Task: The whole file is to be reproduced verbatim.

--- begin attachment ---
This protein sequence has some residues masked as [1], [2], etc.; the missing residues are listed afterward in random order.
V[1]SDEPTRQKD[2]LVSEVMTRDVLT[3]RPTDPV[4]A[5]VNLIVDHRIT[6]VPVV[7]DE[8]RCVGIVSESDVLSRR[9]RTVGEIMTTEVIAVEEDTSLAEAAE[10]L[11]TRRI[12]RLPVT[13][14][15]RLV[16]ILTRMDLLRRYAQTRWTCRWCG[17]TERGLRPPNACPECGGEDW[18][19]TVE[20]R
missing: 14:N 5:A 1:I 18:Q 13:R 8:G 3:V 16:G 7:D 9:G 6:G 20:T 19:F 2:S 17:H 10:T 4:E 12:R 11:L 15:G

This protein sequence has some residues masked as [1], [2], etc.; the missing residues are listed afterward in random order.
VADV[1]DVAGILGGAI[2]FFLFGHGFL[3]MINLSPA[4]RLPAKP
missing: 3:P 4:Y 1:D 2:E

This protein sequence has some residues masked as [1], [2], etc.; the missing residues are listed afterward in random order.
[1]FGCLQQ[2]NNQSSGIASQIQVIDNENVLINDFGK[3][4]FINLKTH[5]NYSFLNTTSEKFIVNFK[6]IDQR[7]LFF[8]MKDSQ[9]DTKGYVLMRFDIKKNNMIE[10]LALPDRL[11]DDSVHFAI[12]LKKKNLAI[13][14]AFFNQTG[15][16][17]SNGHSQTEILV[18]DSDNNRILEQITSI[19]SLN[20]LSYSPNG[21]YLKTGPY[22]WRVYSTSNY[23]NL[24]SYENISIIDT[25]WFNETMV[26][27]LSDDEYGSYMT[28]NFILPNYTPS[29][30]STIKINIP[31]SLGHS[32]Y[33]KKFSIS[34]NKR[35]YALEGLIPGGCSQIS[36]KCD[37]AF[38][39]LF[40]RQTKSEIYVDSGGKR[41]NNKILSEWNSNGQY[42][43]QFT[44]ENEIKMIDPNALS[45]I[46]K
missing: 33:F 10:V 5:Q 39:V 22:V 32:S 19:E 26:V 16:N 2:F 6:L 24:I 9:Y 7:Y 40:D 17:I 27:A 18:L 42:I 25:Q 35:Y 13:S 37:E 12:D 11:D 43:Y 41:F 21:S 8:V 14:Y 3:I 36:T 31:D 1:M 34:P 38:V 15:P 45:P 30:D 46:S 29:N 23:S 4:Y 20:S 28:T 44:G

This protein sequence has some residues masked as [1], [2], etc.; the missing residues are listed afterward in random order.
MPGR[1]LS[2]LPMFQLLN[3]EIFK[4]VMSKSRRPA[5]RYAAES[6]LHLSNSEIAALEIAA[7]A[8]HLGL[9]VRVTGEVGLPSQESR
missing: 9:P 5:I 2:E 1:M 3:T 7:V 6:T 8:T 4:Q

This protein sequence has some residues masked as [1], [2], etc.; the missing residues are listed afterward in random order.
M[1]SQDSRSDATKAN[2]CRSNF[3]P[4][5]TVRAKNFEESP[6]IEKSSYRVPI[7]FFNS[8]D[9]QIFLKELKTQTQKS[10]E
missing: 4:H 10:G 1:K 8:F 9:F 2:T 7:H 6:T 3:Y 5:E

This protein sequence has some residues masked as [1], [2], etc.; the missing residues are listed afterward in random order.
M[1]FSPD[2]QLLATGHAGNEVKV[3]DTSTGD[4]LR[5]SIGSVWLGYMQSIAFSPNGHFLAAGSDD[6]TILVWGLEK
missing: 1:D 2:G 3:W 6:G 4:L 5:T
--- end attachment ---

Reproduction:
This protein sequence has some residues masked as [1], [2], etc.; the missing residues are listed afterward in random order.
V[1]SDEPTRQKD[2]LVSEVMTRDVLT[3]RPTDPV[4]A[5]VNLIVDHRIT[6]VPVV[7]DE[8]RCVGIVSESDVLSRR[9]RTVGEIMTTEVIAVEEDTSLAEAAE[10]L[11]TRRI[12]RLPVT[13][14][15]RLV[16]ILTRMDLLRRYAQTRWTCRWCG[17]TERGLRPPNACPECGGEDW[18][19]TVE[20]R
missing: 14:N 5:A 1:I 18:Q 13:R 8:G 3:V 16:G 7:D 9:G 6:G 20:T 19:F 2:S 17:H 10:T 4:E 12:R 11:L 15:G

This protein sequence has some residues masked as [1], [2], etc.; the missing residues are listed afterward in random order.
VADV[1]DVAGILGGAI[2]FFLFGHGFL[3]MINLSPA[4]RLPAKP
missing: 3:P 4:Y 1:D 2:E

This protein sequence has some residues masked as [1], [2], etc.; the missing residues are listed afterward in random order.
[1]FGCLQQ[2]NNQSSGIASQIQVIDNENVLINDFGK[3][4]FINLKTH[5]NYSFLNTTSEKFIVNFK[6]IDQR[7]LFF[8]MKDSQ[9]DTKGYVLMRFDIKKNNMIE[10]LALPDRL[11]DDSVHFAI[12]LKKKNLAI[13][14]AFFNQTG[15][16][17]SNGHSQTEILV[18]DSDNNRILEQITSI[19]SLN[20]LSYSPNG[21]YLKTGPY[22]WRVYSTSNY[23]NL[24]SYENISIIDT[25]WFNETMV[26][27]LSDDEYGSYMT[28]NFILPNYTPS[29][30]STIKINIP[31]SLGHS[32]Y[33]KKFSIS[34]NKR[35]YALEGLIPGGCSQIS[36]KCD[37]AF[38][39]LF[40]RQTKSEIYVDSGGKR[41]NNKILSEWNSNGQY[42][43]QFT[44]ENEIKMIDPNALS[45]I[46]K
missing: 33:F 10:V 5:Q 39:V 22:V 32:S 19:E 26:V 16:N 2:F 6:L 24:I 9:Y 7:Y 40:D 17:I 27:A 18:L 42:I 25:Q 35:Y 13:S 37:E 12:D 11:D 43:Y 41:F 21:S 8:V 14:Y 3:I 36:T 31:D 1:M 34:P 38:V 15:P 45:P 30:D 46:S 29:N 23:S 4:Y 20:S 28:T 44:G

This protein sequence has some residues masked as [1], [2], etc.; the missing residues are listed afterward in random order.
MPGR[1]LS[2]LPMFQLLN[3]EIFK[4]VMSKSRRPA[5]RYAAES[6]LHLSNSEIAALEIAA[7]A[8]HLGL[9]VRVTGEVGLPSQESR
missing: 9:P 5:I 2:E 1:M 3:T 7:V 6:T 8:T 4:Q

This protein sequence has some residues masked as [1], [2], etc.; the missing residues are listed afterward in random order.
M[1]SQDSRSDATKAN[2]CRSNF[3]P[4][5]TVRAKNFEESP[6]IEKSSYRVPI[7]FFNS[8]D[9]QIFLKELKTQTQKS[10]E
missing: 4:H 10:G 1:K 8:F 9:F 2:T 7:H 6:T 3:Y 5:E

This protein sequence has some residues masked as [1], [2], etc.; the missing residues are listed afterward in random order.
M[1]FSPD[2]QLLATGHAGNEVKV[3]DTSTGD[4]LR[5]SIGSVWLGYMQSIAFSPNGHFLAAGSDD[6]TILVWGLEK
missing: 1:D 2:G 3:W 6:G 4:L 5:T